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JOSEPHINE COUNTY, Ore. -- Josephine County Commissioners are considering next steps after an ordinance that would have placed more restrictions on marijuana farmers was reversed by the Land Use Board of Appeals (LUBA).
LUBA revoked the ordinance in March after F.A.R.M.S., Inc. an organization made up of local marijuana farmers, also known as 'Farming and Agricultural Rights Management Society' filed an appeal. LUBA ruled in their favor because the county did not send out notices to all 16,000 rural residential land owners stating that property regulations will be changing.
According to Commissioner Dan DeYoung the counties lawyers are taking a look at the ordinance as it currently written before deciding what they want to do next.
Right now the Josephine County Board of Commissioners are considering three options: leave the ordinance as is and send letters to all rural residential land owners, adopt Jackson counties marijuana ordinance, or file a federal appeal seeking a declaratory judgement on the current ordinance.
When asked about which direction they are headed, DeYoung responded by saying, "Basically, essentially, it’s business as usual until we get this straightened out. There’s a whole bunch of people out there that are not happy with that but do they want us to quit trying to get something that we can all deal with? No. They don’t want us to quit trying. They want us to keep on trying until we get the good growers on board with what the ordinance should be and go from there."
The ordinance has gotten a lot of attention from local marijuana farmers who have started an organization called F.A.R.M.S., Inc., also known as 'Farming and Agricultural Rights Management Society.'
F.A.R.M.S., Inc. President, Amanda Metzler, says that if the county decides to continue with the ordinance as it is written then they will fight back, "There are stipulations in there that are not reasonable regulations, which is what the county is charged with passing, via the state. So, there would be some issues within the current ordinance that we would have a problem with."
Metzler says that the F.A.R.M.S., Inc. attorney, Ross Day, attempted to reach out to the county board of commissioners on multiple occasions and even offered to help write the ordinance, writing in an email, "I will offer again to help with the new ordinance. I have filed (and litigated) many non-conforming use applications in Jackson County and know where the pitfalls lay."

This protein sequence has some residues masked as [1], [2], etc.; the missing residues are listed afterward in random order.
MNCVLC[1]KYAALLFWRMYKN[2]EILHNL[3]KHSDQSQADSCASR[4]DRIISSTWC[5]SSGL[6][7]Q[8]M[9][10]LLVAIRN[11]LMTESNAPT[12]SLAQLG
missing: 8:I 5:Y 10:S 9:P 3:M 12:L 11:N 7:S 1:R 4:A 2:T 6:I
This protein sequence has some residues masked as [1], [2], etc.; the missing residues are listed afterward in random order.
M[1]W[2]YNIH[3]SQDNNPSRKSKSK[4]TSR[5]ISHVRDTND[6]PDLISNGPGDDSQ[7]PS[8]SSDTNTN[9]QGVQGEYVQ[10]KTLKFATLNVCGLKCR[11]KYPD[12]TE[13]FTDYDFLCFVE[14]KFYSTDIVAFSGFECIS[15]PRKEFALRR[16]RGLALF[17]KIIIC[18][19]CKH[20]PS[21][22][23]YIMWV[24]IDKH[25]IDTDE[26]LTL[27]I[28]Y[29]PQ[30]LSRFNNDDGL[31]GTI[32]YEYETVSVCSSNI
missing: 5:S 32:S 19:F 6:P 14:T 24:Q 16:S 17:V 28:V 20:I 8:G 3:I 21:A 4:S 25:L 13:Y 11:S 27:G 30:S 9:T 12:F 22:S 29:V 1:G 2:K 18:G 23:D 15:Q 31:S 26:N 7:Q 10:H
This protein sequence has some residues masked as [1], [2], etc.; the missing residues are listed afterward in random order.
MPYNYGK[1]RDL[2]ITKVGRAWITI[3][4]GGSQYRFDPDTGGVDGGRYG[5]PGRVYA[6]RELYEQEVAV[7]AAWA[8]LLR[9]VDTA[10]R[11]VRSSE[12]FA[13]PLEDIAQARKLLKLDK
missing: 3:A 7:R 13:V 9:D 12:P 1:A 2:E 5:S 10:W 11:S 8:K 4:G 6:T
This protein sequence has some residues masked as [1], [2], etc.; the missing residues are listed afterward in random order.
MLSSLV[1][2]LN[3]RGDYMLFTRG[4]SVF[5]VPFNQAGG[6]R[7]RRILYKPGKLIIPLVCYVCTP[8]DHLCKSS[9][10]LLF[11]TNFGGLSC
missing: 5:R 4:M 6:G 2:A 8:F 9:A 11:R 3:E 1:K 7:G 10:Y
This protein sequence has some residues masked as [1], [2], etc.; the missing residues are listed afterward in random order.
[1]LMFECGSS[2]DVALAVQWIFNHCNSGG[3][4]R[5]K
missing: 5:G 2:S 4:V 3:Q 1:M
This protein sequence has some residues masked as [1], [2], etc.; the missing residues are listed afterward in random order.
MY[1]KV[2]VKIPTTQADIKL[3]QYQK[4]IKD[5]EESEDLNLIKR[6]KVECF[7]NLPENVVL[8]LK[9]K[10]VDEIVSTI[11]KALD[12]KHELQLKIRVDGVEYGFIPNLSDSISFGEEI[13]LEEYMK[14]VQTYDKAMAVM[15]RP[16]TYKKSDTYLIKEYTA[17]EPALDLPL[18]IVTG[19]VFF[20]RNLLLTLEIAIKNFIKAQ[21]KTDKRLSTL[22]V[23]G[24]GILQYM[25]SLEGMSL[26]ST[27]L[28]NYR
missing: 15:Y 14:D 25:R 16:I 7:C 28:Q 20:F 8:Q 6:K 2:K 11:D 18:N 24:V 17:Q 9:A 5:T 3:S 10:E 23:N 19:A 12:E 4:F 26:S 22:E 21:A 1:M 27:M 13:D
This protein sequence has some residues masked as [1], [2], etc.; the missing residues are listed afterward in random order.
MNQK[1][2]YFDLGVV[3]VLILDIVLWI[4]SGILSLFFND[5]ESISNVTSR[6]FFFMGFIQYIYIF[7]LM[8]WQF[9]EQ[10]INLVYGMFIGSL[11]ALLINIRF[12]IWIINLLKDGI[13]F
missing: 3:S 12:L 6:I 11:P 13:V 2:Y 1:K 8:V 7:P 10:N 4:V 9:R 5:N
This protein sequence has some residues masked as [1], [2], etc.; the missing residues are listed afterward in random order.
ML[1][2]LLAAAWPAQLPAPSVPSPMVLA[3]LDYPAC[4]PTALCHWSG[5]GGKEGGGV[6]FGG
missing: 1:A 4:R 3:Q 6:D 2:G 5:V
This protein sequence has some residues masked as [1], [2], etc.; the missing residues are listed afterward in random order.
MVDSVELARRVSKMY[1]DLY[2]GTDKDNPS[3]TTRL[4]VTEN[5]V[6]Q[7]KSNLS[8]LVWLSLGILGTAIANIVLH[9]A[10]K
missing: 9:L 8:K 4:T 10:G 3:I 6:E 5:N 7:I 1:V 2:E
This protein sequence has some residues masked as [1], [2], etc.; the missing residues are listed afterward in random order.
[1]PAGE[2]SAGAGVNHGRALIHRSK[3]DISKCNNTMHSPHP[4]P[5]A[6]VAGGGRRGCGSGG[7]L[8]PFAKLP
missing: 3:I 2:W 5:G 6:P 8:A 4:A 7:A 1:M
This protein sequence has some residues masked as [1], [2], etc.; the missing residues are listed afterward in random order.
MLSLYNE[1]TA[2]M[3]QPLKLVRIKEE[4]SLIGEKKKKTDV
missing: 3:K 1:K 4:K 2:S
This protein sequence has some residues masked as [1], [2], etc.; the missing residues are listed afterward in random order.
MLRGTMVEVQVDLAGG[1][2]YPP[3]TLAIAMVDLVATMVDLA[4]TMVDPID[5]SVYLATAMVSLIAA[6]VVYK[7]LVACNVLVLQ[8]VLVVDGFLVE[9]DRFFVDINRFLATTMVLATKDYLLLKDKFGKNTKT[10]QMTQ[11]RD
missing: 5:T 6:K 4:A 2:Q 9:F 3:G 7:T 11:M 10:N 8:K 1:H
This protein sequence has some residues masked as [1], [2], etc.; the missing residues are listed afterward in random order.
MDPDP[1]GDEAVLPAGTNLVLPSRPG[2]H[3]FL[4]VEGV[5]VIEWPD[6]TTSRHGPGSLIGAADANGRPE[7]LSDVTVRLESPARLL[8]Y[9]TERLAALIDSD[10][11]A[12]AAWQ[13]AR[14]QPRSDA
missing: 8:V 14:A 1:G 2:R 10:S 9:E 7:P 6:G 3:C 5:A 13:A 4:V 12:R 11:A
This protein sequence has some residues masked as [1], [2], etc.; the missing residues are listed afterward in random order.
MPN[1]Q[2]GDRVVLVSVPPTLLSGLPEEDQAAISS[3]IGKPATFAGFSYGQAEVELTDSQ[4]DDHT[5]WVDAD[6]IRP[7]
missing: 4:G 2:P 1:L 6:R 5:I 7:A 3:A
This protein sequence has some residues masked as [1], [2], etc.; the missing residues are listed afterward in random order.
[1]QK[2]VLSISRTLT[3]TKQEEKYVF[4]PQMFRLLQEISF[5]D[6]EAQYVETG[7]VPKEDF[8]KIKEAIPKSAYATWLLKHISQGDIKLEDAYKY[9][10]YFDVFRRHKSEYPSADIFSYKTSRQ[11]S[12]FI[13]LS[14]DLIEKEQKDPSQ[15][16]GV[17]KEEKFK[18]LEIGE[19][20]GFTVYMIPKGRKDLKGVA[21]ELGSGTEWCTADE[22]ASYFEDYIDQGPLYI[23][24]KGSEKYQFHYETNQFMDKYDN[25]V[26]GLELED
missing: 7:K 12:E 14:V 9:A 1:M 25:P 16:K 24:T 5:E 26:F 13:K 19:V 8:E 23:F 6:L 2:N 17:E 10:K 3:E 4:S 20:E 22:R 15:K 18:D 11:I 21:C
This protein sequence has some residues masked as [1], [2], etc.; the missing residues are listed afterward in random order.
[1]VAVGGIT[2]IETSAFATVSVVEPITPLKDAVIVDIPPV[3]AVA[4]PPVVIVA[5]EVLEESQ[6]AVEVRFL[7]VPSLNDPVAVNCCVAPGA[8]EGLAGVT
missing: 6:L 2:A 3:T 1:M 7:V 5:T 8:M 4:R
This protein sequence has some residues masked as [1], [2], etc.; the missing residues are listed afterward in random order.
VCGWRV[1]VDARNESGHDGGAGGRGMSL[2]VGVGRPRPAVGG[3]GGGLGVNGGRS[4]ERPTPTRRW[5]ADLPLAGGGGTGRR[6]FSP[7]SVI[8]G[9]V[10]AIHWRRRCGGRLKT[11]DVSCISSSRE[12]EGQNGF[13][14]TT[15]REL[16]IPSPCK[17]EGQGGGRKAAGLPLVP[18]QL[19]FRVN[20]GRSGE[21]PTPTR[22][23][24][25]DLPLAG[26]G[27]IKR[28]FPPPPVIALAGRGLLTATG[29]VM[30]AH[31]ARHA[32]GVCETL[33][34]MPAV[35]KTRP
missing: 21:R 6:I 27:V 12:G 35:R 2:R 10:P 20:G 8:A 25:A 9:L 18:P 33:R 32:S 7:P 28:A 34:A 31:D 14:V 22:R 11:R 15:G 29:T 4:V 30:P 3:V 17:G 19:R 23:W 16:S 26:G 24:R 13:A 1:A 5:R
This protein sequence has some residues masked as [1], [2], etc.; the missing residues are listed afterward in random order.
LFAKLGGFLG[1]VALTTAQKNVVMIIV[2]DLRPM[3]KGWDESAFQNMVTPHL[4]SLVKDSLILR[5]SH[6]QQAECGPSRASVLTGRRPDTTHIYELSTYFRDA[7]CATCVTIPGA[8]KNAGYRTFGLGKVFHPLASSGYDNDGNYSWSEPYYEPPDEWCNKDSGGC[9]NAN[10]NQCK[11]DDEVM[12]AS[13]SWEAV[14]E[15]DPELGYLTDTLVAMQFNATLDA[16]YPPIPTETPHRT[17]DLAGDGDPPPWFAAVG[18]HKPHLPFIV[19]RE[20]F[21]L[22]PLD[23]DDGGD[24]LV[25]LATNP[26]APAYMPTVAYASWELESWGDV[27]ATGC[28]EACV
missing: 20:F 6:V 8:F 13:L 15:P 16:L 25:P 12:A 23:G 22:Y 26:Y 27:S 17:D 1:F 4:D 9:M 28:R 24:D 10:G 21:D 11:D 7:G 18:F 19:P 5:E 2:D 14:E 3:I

The county counsel, Wally Hicks, responded by saying, "We will contact you if we wish to enlist your assistance -- it's unnecessary to keep offering."
When asked about being willing to schedule a meeting with F.A.R.M.S., Inc. members, commissioner DeYoung said that he had never heard of that suggestion from farmers and was open to the idea.
Metzler was surprised at DeYoung's willingness to meet since Mr. Day had attempted to schedule multiple conversations before the ordinance was first passed, saying, "I am I’m kind of baffled by that is my response. We have emails going back-and-forth since September of last year asking to work with lawyers asking to work with the planning department, asking to work with the commissioners and I think it’s pretty indicative of what their position is that the last correspondence we had said we 'will contact you if we want any help'."
Metzler also explained that local farmers are still interested in meeting and reaching a solution, saying, "We’re still here we still want to be a part of the solution. We have some great ideas on how we could work together and we want to be part of it."